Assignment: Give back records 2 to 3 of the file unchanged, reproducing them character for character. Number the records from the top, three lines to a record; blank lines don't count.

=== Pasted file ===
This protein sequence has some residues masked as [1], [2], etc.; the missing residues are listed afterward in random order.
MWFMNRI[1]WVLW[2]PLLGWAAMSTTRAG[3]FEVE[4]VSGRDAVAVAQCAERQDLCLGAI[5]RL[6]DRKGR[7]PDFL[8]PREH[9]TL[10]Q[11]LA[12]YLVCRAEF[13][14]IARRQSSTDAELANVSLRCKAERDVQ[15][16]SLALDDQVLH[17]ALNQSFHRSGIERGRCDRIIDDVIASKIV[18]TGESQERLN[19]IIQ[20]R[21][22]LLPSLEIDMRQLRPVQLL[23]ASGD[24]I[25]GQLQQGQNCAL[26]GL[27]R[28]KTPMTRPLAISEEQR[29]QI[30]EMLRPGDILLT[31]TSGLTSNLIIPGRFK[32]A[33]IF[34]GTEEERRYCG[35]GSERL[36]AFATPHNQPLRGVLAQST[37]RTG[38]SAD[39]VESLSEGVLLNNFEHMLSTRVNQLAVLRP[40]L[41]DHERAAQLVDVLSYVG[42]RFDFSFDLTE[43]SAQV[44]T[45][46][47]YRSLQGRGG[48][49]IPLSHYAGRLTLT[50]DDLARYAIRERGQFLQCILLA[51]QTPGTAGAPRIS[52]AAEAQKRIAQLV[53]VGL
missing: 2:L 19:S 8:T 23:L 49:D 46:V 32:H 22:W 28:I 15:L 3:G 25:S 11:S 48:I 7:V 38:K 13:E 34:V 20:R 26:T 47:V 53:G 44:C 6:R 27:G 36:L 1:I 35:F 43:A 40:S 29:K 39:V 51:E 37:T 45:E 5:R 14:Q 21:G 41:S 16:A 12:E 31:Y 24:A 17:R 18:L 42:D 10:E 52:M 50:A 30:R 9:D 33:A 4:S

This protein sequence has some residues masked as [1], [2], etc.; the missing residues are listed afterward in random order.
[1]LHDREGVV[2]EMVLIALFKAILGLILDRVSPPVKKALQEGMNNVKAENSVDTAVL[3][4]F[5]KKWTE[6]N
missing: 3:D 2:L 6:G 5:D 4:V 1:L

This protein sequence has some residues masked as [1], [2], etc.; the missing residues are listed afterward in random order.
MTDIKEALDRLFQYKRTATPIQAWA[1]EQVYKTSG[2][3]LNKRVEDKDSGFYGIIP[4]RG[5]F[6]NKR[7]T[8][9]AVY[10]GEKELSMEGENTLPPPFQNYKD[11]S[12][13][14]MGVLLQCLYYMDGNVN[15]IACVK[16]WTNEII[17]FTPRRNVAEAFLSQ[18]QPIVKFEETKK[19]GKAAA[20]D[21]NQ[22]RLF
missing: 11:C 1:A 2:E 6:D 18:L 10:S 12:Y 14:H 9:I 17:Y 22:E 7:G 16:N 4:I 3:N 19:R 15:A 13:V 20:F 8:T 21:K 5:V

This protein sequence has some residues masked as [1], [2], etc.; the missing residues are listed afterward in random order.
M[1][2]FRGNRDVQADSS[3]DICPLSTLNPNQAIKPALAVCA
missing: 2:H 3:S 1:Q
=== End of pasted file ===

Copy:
This protein sequence has some residues masked as [1], [2], etc.; the missing residues are listed afterward in random order.
[1]LHDREGVV[2]EMVLIALFKAILGLILDRVSPPVKKALQEGMNNVKAENSVDTAVL[3][4]F[5]KKWTE[6]N
missing: 3:D 2:L 6:G 5:D 4:V 1:L

This protein sequence has some residues masked as [1], [2], etc.; the missing residues are listed afterward in random order.
MTDIKEALDRLFQYKRTATPIQAWA[1]EQVYKTSG[2][3]LNKRVEDKDSGFYGIIP[4]RG[5]F[6]NKR[7]T[8][9]AVY[10]GEKELSMEGENTLPPPFQNYKD[11]S[12][13][14]MGVLLQCLYYMDGNVN[15]IACVK[16]WTNEII[17]FTPRRNVAEAFLSQ[18]QPIVKFEETKK[19]GKAAA[20]D[21]NQ[22]RLF
missing: 11:C 1:A 2:E 6:D 18:L 10:S 12:Y 14:H 9:I 17:Y 22:E 7:G 16:N 4:I 3:N 19:R 15:A 13:V 20:F 8:T 21:K 5:V